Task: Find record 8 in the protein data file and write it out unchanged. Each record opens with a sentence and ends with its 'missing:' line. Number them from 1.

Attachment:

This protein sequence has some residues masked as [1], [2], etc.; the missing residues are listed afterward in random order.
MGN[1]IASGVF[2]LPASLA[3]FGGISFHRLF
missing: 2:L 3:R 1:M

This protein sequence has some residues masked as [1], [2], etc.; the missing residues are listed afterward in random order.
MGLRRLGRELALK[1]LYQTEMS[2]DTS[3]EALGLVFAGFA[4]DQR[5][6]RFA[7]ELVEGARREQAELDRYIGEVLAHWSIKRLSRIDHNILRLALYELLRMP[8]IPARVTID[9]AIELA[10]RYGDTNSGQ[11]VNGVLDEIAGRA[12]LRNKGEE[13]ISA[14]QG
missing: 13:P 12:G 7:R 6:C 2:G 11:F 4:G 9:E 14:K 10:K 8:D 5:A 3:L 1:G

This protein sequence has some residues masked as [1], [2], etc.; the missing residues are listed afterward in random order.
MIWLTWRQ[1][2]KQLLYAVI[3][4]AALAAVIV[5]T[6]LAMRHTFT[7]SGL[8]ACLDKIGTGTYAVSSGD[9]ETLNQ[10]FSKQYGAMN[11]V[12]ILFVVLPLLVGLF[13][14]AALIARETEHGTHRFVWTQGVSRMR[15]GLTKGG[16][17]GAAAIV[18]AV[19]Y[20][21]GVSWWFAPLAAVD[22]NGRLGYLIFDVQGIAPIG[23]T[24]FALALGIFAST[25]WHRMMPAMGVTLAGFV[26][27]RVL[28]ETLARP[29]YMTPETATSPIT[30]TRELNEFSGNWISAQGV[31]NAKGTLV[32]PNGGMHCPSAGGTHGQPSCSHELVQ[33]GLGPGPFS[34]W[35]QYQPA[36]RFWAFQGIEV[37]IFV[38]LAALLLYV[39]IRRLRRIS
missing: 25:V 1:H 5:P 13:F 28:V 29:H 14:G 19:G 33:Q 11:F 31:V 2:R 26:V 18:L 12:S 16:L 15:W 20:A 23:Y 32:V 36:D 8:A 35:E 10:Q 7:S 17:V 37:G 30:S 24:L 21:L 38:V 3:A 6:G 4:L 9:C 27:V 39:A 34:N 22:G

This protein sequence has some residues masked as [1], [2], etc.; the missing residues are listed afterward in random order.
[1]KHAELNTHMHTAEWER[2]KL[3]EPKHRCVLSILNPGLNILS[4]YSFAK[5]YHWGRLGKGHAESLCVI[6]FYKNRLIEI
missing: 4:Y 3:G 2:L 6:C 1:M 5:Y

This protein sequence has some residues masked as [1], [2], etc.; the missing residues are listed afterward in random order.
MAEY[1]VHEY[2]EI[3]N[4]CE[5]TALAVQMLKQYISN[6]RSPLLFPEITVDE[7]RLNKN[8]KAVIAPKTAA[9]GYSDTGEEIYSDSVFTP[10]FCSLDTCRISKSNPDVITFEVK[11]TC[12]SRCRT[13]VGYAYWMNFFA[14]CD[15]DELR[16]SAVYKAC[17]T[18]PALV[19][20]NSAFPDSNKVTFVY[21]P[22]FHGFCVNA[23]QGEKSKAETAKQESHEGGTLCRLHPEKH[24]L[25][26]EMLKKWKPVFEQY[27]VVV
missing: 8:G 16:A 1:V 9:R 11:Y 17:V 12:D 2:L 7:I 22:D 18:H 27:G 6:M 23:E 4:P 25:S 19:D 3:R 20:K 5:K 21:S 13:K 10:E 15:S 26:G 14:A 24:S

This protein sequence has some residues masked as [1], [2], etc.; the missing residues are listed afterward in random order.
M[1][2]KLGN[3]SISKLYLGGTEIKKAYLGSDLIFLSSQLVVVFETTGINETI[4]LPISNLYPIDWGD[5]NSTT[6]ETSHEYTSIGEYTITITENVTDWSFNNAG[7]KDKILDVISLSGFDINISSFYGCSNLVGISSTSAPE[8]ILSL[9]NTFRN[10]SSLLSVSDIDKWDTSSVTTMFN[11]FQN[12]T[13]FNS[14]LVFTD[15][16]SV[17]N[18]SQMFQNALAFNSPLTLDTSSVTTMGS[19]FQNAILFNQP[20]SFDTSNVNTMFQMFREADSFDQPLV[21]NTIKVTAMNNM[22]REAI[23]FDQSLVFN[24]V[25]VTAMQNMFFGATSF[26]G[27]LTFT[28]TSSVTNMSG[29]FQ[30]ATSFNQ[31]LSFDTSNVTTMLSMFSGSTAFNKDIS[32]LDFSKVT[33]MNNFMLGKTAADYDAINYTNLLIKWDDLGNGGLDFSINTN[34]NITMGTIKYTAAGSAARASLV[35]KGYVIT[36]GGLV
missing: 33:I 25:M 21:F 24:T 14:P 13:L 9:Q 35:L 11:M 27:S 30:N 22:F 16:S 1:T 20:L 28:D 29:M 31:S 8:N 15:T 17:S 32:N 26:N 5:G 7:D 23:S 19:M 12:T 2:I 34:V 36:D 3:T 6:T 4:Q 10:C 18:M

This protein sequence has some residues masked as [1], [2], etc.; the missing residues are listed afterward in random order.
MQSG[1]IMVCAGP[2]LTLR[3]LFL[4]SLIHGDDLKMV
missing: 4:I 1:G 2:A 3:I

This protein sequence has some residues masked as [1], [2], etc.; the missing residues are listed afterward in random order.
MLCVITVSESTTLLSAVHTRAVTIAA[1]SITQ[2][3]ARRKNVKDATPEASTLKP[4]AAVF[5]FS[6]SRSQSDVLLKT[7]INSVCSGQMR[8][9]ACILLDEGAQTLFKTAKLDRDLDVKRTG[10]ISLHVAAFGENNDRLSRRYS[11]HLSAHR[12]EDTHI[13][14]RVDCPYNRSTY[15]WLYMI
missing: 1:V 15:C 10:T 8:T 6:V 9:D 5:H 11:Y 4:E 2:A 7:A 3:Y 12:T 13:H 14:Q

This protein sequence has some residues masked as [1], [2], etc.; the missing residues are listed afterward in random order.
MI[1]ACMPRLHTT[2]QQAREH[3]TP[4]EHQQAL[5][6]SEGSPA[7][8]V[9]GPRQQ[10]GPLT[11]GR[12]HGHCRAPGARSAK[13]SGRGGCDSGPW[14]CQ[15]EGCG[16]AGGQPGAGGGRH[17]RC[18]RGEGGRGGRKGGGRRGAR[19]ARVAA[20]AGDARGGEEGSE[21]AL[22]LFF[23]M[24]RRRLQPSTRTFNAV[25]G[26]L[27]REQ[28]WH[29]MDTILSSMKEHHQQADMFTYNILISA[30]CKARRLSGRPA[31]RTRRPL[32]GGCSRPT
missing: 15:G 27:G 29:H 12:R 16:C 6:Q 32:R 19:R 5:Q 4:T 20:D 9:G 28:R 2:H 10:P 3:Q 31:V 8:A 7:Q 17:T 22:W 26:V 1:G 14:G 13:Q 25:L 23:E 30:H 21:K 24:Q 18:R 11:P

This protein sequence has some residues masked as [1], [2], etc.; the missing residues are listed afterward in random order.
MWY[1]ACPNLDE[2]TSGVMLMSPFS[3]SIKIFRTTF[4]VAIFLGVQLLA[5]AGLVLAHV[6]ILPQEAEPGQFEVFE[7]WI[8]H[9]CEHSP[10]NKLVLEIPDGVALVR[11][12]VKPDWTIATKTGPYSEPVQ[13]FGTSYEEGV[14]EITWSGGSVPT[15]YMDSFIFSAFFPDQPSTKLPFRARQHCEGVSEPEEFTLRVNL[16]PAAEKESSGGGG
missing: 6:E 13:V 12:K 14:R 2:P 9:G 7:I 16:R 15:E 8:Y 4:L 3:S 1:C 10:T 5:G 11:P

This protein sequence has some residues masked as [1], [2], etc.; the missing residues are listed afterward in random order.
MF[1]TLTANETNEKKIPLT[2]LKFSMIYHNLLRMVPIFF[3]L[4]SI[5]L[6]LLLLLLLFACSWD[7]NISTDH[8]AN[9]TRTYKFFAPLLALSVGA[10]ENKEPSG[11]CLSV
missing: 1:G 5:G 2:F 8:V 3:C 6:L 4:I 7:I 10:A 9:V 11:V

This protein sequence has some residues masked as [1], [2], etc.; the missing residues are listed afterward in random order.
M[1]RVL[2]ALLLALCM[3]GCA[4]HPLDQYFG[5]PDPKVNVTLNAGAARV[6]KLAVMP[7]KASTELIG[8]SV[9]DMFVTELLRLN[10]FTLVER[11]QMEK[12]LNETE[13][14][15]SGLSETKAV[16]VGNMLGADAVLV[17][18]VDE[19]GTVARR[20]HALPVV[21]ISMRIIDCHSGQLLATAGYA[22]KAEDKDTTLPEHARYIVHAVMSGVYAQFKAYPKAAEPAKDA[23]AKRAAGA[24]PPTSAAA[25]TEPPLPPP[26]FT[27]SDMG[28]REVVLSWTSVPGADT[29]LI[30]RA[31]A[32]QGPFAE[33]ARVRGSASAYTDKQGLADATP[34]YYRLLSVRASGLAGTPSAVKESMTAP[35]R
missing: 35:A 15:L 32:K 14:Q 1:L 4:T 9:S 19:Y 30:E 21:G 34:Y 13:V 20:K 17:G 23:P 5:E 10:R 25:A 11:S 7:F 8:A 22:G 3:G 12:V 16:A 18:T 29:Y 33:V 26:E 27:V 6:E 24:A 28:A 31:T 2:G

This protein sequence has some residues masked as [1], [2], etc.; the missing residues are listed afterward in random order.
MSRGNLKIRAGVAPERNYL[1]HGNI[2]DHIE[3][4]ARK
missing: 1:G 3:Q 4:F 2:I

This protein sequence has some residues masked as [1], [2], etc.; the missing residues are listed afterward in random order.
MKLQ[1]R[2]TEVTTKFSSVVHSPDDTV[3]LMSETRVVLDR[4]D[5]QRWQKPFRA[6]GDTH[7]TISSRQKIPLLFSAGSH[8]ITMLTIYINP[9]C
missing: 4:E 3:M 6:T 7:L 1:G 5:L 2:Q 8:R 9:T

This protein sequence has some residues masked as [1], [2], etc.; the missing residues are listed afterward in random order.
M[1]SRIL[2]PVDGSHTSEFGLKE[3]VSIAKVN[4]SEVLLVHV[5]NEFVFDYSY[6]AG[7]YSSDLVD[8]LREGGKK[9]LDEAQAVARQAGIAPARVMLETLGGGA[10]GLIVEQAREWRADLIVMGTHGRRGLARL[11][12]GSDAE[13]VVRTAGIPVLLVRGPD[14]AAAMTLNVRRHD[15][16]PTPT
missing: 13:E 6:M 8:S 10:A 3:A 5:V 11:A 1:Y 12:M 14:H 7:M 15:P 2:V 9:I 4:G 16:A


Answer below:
This protein sequence has some residues masked as [1], [2], etc.; the missing residues are listed afterward in random order.
MLCVITVSESTTLLSAVHTRAVTIAA[1]SITQ[2][3]ARRKNVKDATPEASTLKP[4]AAVF[5]FS[6]SRSQSDVLLKT[7]INSVCSGQMR[8][9]ACILLDEGAQTLFKTAKLDRDLDVKRTG[10]ISLHVAAFGENNDRLSRRYS[11]HLSAHR[12]EDTHI[13][14]RVDCPYNRSTY[15]WLYMI
missing: 1:V 15:C 10:T 8:T 6:V 9:D 5:H 11:Y 4:E 2:A 7:A 3:Y 12:T 13:H 14:Q